I was rewarded for my speedy decision. The French toast looked simple enough, but it was four slices of toast cooked in an egg, cinnamon and orange batter, stacked in pairs with a generous layer of goat cheese and pear in between each. Though the toast was prepared on the sweet side, the pear added a freshness while the goat cheese offset each bite with savory creaminess. They were powdered with sugar and I couldn’t help but add a bit of the provided butter, but I think the dish could stand as well on its own.

My side dish did incur some conversation, however. The “No Place Like Homefries” was a small plate of potatoes that had been, presumably, boiled, mashed, shaped and then baked. Baked mashed potatoes, no? Nevertheless, they were labelled as homefries. While I would disagree completely with that title, the side of well-seasoned and ever-so-slightly crisped mashed potatoes was welcome all the same.

Others at the table were also pleased with their meals. Isaac ordered an omelet with tomato, avocado and Monterey Jack cheese that appeared to be about the fluffiest omelet I’ve witnessed, and Matt’s Tex-Mex omelet that arrived later continued that trend, while Sarah’s avocado and tomato eggs benedict topped with hollandaise made my mouth water from across the table. Meanwhile, Mari and Gaby both ordered a dish which I’ve never before witnessed. Named the “Broadway Bowl”, this was an enormous bowl, layered from bottom to top with (the Sound Bites’ version of) homefries, a coarse almost-salsa of tomatoes, onions, and variable chunks of avocado, and topped with eggs as you like them. It was a heaping helping of breakfast, to which Mari and Gaby both did damage and gave high praise. Indeed, Isaac noted that while the prices are not the world’s cheapest, this is offset when one considers the quantity and quality of food that one receives.

Generally, the six of us agreed that breakfast at Sound Bites was a “sound” decision. The breakfast specials comprise a creative and sumptuous selection, the prices are certainly affordable, the service is prompt, if curt, the atmosphere is casual and warm, and we found ourselves delighting in the self-serve beverage bar.  Go to Sound Bites for a hearty brunch, but get there before 11, or you’ll find yourself trapped in the Broadway breakfast battlefield, torn between options and waiting to sate your morning cravings.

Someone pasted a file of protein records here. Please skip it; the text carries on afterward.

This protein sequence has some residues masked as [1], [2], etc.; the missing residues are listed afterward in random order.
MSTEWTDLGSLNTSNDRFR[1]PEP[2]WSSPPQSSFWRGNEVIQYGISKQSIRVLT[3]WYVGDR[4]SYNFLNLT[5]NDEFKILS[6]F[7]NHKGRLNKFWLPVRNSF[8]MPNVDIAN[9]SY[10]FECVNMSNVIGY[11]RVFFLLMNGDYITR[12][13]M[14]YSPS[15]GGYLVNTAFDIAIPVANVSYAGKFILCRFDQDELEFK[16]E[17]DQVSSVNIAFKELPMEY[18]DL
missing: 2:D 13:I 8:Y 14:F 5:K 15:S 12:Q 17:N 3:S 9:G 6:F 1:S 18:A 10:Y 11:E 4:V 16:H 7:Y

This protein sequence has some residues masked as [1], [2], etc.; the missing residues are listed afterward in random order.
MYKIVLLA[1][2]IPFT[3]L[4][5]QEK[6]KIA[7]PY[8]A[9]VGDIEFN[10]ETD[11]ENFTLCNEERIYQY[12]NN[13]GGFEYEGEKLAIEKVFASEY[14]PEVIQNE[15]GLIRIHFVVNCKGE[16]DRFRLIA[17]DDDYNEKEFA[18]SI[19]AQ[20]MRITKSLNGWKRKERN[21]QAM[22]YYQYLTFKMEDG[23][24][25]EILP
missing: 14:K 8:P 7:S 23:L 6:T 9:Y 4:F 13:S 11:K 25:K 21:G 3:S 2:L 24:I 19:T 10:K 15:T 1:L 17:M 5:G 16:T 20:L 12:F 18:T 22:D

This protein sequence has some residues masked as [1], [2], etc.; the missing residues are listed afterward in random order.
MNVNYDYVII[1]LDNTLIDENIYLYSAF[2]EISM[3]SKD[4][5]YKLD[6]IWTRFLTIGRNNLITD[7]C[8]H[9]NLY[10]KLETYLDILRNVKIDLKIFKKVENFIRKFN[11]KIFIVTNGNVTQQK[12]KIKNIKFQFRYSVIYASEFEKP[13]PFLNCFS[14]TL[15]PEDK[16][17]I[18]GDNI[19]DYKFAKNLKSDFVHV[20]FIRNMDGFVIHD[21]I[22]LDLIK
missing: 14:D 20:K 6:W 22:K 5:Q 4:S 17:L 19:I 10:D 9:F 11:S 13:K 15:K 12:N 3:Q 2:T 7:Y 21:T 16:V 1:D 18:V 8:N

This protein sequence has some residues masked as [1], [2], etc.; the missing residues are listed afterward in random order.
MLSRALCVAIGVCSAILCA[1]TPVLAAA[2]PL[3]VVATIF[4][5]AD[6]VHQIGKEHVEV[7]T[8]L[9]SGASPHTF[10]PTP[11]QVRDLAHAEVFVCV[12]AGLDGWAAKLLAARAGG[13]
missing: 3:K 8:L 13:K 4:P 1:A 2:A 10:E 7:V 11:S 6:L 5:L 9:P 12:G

Jeff Hake is a second-year student in the Agriculture, Food and the Environment program, is the current editor-in-chief of the Friedman Sprout and is as interested in growing food as he is in eating it. He doesn’t usually eat fish, but salt and nonviolence are two of his favorite things.

The Friedman Sprout is a monthly student run newspaper that aims to serve the student population at the Friedman School of Nutrition Science and Policy, prospective students, and alumni. Our mission is to report on newsworthy information that affects the Friedman community including nutrition research, food policy, internship and volunteer opportunities, as well as school events. Our editorial slant is that of sustainability in food and nutrition.